Well, that year ended when I got the news that I was going to be delayed going to work.  So, since I couldn't go to work, I decided to hunt around in my basement for lost treasures.  Sure enough, I came upon my RTL1000 that I had completely all but forgot about.  Funny, I was thinking of this camera recently.

I opened up the storage box, and got that same feeling of anxiety, and bewilderment again, but gritted my teeth and thought to myself.. "It's now or never!"

So I pulled out the body, minus the lens mount, and cocked the shutter.
I found the inner release lever, and fired..
Yup.. same thing, still 1/1000s.

What came next, I don't know..  I started to check out what happens when I trip the shutter and cock the shutter.
Well, I noticed that there was a free floating lever, or pin, or something that seemed unattached.
So, I did what came naturally to me.  I sat and figured out where it went.
I was shocked when I found a spot for it, and it fit.
No clue what this thing did, but maybe it had something to do with adjusting the tensioner for the shutter.  Not really sure, but after I did that I cocked the shutter, and pressed on the shutter release catch.
Sure enough, at 1/30s it was... slower..
So I tried 1s...
Click...zzzzzzz.... clank...

The shutter was working!

So... What abut Bulb?

Click clunk... Nope, no bulb mode.
I shoot my head.  I tried to get BULB to work.  I found the locking mechanism for the shutter to keep it open when the button was depressed, but couldn't get it to hold the shutter open like it should. 
No matter what I tried, so I just finally gave up.

I checked out the mirror box/lens mount and moved a couple levers to male sure the mirror would flip out of the way.
Sure enough the mirror flipped up easily, and the aperture pin fired just fine.
Good!  Everyone is looking good now..

Now to close it all up...

What a chore that was!
Lens mount/mirror box was re-attached, and I had to make sure that the shutter release levers were in the right spot.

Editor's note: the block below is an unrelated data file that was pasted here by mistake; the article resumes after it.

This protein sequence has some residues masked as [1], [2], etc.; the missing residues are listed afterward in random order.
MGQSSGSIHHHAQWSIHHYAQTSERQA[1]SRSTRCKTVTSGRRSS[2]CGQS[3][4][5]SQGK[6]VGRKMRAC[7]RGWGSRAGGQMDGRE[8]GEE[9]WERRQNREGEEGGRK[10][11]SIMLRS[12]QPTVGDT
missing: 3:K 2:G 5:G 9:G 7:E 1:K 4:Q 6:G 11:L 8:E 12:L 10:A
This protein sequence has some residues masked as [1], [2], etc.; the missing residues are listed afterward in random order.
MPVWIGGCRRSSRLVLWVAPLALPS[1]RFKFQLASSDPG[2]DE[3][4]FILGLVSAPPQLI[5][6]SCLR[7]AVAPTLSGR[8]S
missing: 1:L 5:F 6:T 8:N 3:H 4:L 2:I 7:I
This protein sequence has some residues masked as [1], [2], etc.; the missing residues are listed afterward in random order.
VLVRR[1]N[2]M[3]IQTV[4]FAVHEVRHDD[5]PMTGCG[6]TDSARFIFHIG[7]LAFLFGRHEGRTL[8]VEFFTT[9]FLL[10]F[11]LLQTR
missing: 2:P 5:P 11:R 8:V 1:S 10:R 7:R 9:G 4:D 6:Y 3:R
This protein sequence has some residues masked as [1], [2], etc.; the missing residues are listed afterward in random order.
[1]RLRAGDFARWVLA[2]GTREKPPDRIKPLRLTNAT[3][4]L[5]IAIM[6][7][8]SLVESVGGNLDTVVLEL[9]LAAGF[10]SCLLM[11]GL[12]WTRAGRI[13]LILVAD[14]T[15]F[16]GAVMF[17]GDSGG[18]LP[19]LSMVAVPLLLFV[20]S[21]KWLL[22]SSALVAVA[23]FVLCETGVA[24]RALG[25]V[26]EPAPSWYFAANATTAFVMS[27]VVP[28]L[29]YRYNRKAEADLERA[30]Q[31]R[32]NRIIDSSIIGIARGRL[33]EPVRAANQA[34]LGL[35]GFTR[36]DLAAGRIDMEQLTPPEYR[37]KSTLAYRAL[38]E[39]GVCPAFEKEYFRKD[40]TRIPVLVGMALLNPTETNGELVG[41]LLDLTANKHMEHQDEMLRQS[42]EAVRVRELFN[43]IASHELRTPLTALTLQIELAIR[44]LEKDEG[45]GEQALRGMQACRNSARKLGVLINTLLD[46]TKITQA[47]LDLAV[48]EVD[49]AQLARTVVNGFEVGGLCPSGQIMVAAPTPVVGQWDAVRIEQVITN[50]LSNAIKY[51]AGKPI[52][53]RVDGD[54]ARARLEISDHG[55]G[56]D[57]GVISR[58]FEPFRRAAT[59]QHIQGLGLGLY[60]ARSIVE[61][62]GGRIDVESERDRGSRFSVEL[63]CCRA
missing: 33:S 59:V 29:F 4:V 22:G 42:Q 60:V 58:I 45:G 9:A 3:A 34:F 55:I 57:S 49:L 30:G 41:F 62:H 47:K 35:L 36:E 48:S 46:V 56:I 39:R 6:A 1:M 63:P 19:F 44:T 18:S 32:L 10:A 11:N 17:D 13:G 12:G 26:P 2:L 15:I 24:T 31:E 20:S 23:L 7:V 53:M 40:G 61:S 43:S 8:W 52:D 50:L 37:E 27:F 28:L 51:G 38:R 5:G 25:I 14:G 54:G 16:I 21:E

I pressed it into place, cocked the shutter, and released it..
Sure enough it fired beautifully, the mirror moved out of the way, and it looked like it was in business.. definitely in business!

Next, got the top plates back on, and the camera reassembled and screwed together.
That's when I noticed... No bottom plate!


Ah frig!  Where the hell did it go?

So far, no avail to finding it..
I know it was there, because I still have the screws for it!  But, since I can't find it, I'll just have to get another parts camera and shift some parts around.  That's fine, of course, as there is a spring missing from the lens mount to hold the lens on at the release.
So once assembled, I took out my big flash gun.  Now to test out the shutter and X-Sync at the same time.

The nice thing about using a Flash gun is that you can test out the shutter timings with how it looks by shining the flash through the lens mount without a lens attached.
Starting at 1s I released the shutter.
Yup, bright flash, full mount..
And so it went up to 1/125s.  The flash filled the film plane nicely..
Well, 1/250s and I could see part of the shutter curtain in the way of the flash...
1/500s, and half the shutter was in the way of the flash..
1/1000s and the last 1/3 of the shutter closing was all you'd see when the shutter was tripped and the flash gun fired.
That was a great sign!  The shutter WAS firing at different speeds, and seemed fairly accurate.
Plus the X-sync was functional.

Now I need to load up some film, and get shooting with it!
Sure, it's a little ugly right now, but it definitely has its charms!

Exakta RTL1000
35mm SLR w/Interchangeable lenses on an Exakta/Topcon mount
24mm x 36mm frame size on 35mm Perforated (135) film
Metal Vertical Travel focal plane shutter 1s to 1/1000s +B X-Sync @ 1/125s M-Sync 1/30s
Dual Shutter release (Left/Right hand operation)
10s self-timer
Threaded shutter release
Chrome and Black colour pattern/body

Until next time fellow bloggers, keep those shutters firing!